Orbit Screens machines have found a special use by the U.S. Army — landmine detection.
One day around 2005, as Brad Schnittjer remembers it, he was conducting a fairly routine field day demonstration with one of his screening plants at a dairy farm in Virginia when a man approached him asking several intriguing questions.
The results of that day pointed Orbit Screens Inc. in a surprising direction — one that serves as a deep source of pride for Schnittjer, the company's founder and president. His small screen-plant manufacturing facility in tiny Delhi, Iowa, 40 miles west of Dubuque, now has a large reputation for building a simple, but versatile, machine with often life-saving capabilities.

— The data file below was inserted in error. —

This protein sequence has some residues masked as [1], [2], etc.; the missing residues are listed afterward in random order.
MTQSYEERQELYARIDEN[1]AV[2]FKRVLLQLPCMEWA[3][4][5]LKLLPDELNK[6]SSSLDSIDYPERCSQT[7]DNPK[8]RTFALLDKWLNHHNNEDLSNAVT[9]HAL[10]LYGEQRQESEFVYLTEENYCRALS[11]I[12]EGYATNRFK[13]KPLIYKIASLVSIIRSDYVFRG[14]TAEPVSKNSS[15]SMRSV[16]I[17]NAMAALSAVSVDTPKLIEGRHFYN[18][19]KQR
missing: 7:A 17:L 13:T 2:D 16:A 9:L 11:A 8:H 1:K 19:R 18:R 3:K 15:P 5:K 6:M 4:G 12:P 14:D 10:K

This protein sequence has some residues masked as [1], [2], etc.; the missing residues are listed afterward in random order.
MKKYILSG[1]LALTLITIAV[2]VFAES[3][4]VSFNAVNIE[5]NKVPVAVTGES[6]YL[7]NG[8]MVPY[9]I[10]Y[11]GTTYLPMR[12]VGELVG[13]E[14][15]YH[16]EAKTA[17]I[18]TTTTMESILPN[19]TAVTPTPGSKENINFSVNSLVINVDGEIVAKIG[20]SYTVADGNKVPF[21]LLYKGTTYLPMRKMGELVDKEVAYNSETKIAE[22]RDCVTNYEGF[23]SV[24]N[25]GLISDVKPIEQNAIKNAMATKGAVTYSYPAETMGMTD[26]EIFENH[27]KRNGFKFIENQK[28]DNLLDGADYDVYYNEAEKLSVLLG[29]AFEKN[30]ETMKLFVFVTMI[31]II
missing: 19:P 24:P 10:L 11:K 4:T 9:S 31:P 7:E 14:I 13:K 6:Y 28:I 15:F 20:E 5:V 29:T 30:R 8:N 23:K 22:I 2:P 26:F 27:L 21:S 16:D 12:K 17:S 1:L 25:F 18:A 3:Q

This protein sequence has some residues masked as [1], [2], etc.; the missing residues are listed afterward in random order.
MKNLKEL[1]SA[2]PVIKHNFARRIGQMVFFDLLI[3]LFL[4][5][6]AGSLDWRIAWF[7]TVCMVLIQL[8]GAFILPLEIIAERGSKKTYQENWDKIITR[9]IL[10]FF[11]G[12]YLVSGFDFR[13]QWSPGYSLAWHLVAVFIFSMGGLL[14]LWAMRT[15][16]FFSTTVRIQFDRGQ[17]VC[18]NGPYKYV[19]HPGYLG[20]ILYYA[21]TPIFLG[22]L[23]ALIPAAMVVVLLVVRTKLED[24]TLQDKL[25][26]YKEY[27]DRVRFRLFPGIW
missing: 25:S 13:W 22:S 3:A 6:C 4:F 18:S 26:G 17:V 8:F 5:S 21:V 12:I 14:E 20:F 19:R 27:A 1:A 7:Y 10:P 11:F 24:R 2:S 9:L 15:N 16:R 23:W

“I think we were screening compost with our dealer that day when this gentleman drove by and saw our machine operating,” said Schnittjer. “I could see by his car that he was with the military. Well, he gets out wearing a uniform and probably spent 20 minutes watching our machine at work before he came over to me and said, 'You must have something to do with this?' When I told him I did, he asked, 'How can I buy one of these?'”
Schnittjer then introduced the man to the dealer, who gave the man a quote and soon enough, a deal was made to sell him an Orbit Screen plant. Schnittjer later learned that the machine was being tested for a special use by the U.S. Army.
Screening for Hidden Explosives